sheltered dwellings for the elderly, barcelona
The building is located in the district of Bellvitge, in L’Hospitalet de Llobregat. The site measures 38.33 x 15 m, with its longest sides facing almost due east and west, and the shorter sides facing north and south. It is a noticeably even site, with very few centimetres of height difference between its various points. It is currently empty, with no construction of any kind.
The buildings around it are characteristic of this part of L'Hospitalet: 13-floor apartment blocks in a parallel layout with auxiliary two-storey buildings to accommodate commercial activity and a few more specific constructions for other uses.
The closest construction is the Telefónica building, which stands 15 metres to the south. To the east and north, it borders a sports facility currently in disuse, and the western side overlooks a pedestrian avenue.
The site enjoys a strategic position in relation to pedestrian routes through the district, as it stands at the intersection of the landscaped area around one of the Metro exits of Bellvitge station and the paved esplanade that leads to the market. There are numerous parking places around this landscaped area, though the future building’s immediate setting is pedestrian. Although the nearest traffic to the building is strictly local, the proximity of the Rambla Marina facilitates connection with the city’s main thoroughfares.
There are two parts to the programme: sheltered dwellings for 24 residents and a day centre for the elderly. The ground floor and half of the first floor are occupied by the day centre, and the sheltered dwellings occupy the rest of this floor and levels two and three.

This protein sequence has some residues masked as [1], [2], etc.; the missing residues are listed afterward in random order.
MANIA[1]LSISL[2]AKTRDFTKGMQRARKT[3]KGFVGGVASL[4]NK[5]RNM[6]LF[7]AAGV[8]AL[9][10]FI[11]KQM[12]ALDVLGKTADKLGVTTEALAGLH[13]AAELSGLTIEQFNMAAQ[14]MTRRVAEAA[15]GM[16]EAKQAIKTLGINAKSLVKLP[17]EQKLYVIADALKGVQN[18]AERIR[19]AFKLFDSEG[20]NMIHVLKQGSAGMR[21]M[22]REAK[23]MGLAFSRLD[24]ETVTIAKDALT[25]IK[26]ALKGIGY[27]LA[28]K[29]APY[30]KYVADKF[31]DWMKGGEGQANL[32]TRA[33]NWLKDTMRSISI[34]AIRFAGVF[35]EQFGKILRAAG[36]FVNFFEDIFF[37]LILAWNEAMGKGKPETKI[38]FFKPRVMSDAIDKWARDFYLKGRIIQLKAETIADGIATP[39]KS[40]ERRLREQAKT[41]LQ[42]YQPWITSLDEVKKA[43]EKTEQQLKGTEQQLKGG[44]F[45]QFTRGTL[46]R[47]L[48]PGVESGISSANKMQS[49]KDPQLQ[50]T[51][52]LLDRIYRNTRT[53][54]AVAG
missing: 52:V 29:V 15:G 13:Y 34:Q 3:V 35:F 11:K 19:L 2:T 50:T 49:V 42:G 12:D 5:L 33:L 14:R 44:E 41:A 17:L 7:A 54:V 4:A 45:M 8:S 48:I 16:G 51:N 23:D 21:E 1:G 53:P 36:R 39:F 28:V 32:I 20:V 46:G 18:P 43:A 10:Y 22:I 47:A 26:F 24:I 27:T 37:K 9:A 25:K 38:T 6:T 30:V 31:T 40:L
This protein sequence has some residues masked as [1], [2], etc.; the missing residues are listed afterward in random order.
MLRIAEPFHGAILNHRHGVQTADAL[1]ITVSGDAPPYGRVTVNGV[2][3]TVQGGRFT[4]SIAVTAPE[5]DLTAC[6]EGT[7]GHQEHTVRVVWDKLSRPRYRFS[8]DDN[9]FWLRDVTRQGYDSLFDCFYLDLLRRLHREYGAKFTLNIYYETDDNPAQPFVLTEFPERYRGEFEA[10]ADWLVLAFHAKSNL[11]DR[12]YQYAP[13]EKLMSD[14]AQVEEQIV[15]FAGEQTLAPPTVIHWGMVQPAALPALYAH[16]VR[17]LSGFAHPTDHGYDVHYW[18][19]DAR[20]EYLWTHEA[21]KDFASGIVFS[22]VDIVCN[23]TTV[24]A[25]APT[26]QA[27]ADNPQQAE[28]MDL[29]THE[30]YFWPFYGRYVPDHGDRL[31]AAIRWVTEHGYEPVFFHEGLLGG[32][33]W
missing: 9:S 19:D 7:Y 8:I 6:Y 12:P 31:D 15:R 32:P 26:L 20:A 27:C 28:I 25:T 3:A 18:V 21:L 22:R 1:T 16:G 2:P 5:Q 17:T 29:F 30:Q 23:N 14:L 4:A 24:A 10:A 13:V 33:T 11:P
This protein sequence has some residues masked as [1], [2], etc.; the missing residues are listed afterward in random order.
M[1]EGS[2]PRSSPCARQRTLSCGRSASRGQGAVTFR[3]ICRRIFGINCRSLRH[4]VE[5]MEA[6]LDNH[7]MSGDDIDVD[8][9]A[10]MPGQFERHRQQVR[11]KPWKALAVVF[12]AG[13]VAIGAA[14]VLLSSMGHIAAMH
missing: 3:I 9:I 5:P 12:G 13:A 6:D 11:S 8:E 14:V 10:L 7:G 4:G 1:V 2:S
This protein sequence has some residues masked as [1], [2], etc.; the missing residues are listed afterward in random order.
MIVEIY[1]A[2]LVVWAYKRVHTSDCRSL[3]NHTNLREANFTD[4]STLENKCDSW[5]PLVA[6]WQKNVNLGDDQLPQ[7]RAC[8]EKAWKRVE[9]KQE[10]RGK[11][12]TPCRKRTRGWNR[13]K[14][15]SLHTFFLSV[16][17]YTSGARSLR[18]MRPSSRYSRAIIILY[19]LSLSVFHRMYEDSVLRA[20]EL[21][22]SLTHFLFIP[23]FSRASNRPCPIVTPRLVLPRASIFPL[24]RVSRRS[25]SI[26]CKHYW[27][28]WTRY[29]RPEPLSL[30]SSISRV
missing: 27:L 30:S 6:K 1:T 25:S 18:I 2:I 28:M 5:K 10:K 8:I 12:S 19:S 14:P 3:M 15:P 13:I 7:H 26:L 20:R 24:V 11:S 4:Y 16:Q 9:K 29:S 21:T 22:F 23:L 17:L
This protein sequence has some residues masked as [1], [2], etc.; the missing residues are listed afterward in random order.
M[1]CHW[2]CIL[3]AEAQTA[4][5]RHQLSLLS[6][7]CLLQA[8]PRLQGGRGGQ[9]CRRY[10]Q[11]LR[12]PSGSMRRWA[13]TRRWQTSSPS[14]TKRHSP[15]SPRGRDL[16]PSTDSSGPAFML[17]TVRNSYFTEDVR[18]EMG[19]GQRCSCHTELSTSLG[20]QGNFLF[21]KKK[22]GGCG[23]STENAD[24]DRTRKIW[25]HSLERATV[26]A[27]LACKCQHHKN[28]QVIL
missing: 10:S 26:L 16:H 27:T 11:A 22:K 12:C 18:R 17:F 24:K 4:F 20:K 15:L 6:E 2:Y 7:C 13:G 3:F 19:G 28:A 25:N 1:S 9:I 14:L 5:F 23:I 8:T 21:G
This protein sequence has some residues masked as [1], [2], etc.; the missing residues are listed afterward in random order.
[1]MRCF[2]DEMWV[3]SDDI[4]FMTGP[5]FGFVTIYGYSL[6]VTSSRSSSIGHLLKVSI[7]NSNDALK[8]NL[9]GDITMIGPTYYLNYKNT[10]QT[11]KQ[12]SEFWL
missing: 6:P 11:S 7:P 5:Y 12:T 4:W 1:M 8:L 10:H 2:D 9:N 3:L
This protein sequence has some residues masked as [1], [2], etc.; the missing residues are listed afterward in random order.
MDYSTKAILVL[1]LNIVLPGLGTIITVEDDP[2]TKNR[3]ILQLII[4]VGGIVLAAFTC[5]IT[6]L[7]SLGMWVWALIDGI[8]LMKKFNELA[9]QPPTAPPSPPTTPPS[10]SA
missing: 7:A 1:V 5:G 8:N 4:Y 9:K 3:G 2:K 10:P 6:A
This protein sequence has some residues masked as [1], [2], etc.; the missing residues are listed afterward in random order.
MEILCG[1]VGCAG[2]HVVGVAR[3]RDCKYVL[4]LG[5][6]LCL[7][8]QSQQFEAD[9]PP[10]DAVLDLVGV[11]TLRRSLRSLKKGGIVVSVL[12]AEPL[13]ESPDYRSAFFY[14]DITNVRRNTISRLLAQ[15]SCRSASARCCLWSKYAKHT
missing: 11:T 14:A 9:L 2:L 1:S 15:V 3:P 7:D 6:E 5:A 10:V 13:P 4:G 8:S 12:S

One of the client’s basic requirements was to allow the building’s two programmes to function independently. The two foyers, though adjacent and communicable, therefore each have an independent entrance from the street. The day centre entrance is in the southern edge of the west façade and the street door to the dwellings is at the bottom of the opposite façade.
Given the project’s urban implantation, it seemed appropriate to situate the public part of the day centre’s programme in the west façade, overlooking the landscaped area that extends as far as Rambla Marina and bordering the pedestrian promenade. For this reason, of the two lengthwise bays into which each of the floors is divided, it is the west bay that accommodates the multipurpose hall (ground floor) and the programme of reading room, classroom-workshop, hairdresser’s, chiropodist, gym, computer room and offices (first floor).
The service areas of the day centre (kitchen, larder, refuse, cafeteria, staff changing rooms, etc.) are situated in the east bay on the ground floor, adjacent to the disused sports field and, therefore, away from the activity of the street. On the first floor, the east bay is occupied by the services of the sheltered dwellings (laundry-sewing room, maintenance and storage, kitchen, installations, etc.).
Entrance to the social centre is via a porch that stands back from the street, leading into the foyer. It contains the caretaker’s office and the storeroom. The caretaker’s office forms part of a block that houses the ground floor washrooms, so access to the multipurpose hall takes place via a filter. The multipurpose hall is open plan, overlooking the pedestrian space of the avenue beyond and allowing a free relation between the users of this space and the rest of the neighbourhood; in the summer, a terrace can be set up outside. On the north side, overlooking the paved esplanade that leads to the market, a large window provides visual contact between users of the hall and the exterior. The multipurpose hall therefore organizes the building’s most active spaces with the busiest areas of the city around it.